While it’s the commonly preconceived notion that financial institutions are the ones at risk of being used in money-laundering schemes, virtually any business runs the risk of being used in such illicit operations. This includes casinos, travel agencies, restaurants, gas stations, nail salons, and even certain charities.
With money laundering quickly becoming one of the major problems that businesses face in this day and age, the ability to properly understand the risks of your company being involved in laundering operations is absolutely invaluable.
Whether you utilize one of the many risk assessment tools available or decide on creating your very own risk assessment, it remains one of the most important aspects of kickstarting your anti-money laundering compliance journey. Not only would your company be doing its due diligence against organized crime in your country, but you would also use the assessment as the basis for the AML systems and policies of your business and would be complying with AML/CTF laws in the process.
What is an anti-money laundering risk assessment?
A risk assessment is an overall process that measures a company’s exposure to being unwittingly used in money laundering operations. Risk assessments accomplish this by pinpointing which aspects of the business are most likely to draw in criminals that are looking to launder dirty money.
The World Bank, for example, has developed a risk assessment tool called the “National Risk Assessment Tool” partly in hopes that businesses become better equipped to design an effective AML program that is more capable of warding off criminal intent.
Purposes of a risk assessment:
- Risk assessments help you identify any shortcomings in your current AML policies and systems, allowing you to improve upon them before criminals have the opportunity to take advantage.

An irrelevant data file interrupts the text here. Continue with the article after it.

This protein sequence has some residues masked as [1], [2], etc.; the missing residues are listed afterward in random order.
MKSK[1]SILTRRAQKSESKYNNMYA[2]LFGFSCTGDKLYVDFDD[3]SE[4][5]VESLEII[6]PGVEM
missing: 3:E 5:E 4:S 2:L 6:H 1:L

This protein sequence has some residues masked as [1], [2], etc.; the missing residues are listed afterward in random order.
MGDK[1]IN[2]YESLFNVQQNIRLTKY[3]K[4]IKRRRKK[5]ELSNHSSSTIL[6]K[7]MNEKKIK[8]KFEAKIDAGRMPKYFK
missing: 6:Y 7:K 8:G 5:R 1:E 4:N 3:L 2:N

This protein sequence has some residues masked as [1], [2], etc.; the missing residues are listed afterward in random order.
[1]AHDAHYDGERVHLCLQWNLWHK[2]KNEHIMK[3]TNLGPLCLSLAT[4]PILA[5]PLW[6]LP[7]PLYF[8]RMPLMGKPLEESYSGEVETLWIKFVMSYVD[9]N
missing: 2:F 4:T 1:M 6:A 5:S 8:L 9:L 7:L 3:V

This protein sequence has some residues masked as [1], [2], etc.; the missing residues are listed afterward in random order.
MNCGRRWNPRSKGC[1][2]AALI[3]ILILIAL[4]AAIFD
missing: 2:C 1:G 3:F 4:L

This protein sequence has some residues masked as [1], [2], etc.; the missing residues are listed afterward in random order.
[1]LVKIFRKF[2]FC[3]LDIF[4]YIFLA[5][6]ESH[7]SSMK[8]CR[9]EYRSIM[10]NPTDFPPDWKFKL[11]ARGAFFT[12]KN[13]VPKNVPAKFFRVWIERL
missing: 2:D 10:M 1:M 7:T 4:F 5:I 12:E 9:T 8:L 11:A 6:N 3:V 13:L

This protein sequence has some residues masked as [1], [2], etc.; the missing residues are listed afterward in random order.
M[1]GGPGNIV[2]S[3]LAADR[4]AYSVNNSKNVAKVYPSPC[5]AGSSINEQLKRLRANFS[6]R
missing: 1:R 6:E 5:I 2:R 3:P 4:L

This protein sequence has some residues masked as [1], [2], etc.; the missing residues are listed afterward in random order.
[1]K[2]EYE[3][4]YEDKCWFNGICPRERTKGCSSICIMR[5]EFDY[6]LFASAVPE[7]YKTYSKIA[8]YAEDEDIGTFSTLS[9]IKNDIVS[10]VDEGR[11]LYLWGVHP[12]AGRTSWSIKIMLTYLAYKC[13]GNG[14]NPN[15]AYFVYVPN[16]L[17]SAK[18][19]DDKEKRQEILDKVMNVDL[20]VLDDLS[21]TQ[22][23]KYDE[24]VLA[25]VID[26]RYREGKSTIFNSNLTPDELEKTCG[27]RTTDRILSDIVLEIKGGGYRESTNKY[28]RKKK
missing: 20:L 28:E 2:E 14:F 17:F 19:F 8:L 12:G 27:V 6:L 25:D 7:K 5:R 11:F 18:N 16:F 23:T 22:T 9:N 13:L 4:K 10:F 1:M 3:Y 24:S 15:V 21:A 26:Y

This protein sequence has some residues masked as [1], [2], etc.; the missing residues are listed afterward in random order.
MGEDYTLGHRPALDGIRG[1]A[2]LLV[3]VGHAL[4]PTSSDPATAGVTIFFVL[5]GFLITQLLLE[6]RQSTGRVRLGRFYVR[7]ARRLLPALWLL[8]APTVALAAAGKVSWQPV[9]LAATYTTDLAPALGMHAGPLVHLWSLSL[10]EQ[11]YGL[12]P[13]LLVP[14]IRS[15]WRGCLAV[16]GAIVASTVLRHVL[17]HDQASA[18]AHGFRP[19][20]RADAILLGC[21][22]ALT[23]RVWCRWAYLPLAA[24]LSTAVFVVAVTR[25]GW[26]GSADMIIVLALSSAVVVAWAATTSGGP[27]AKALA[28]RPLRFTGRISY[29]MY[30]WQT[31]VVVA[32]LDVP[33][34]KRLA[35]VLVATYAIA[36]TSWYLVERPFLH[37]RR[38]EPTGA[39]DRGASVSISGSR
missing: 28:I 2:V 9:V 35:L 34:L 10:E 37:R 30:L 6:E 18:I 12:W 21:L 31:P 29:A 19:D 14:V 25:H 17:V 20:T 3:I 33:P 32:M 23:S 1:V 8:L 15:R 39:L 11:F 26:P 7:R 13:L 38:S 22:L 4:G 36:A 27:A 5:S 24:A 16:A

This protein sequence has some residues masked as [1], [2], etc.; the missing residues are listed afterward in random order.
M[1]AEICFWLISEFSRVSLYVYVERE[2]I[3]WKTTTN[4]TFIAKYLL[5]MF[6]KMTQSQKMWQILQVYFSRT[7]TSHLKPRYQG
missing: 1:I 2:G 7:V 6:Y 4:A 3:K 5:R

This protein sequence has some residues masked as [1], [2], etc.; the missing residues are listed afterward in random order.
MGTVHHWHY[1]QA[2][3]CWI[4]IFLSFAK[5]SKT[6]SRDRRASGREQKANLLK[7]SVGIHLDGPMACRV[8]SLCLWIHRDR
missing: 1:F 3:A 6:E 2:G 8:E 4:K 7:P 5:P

- They help management better understand how the company’s AML program caters to its risk profile.
- To help create strategies that can mitigate the risk of the company being unwittingly used for money laundering.
- Risk assessments ensure that the higher-ups and regulators remain in the loop when it comes to the major money laundering risks that the business faces, along with any gaps in the AML process.
- They also assist in knowing how to properly distribute resources according to the corresponding risk levels.
Hallmarks of a good risk assessment tool:
- It is developed in line with the latest US AML laws and applies and adheres to the requirements and best practices set by regulators and supervisors around the world.
- Is able to assess risk both quantitatively and qualitatively.
- Should allow the customizing of risk factors, including industry, product/service, customer, and geographical risks.
- Includes accurate and easy-to-understand scoring matrices.
- Should be able to gauge the frequency of necessary reviews based on the company’s risk level.
- Is able to successfully monitor every client transaction and provide alerts when a transaction is not within the client’s anticipated profile.
- Should include Know Your Client and Customer Due Diligence identification, management, and documentation.
- Needs to be capable of providing comprehensive reports and summaries that are easy to follow.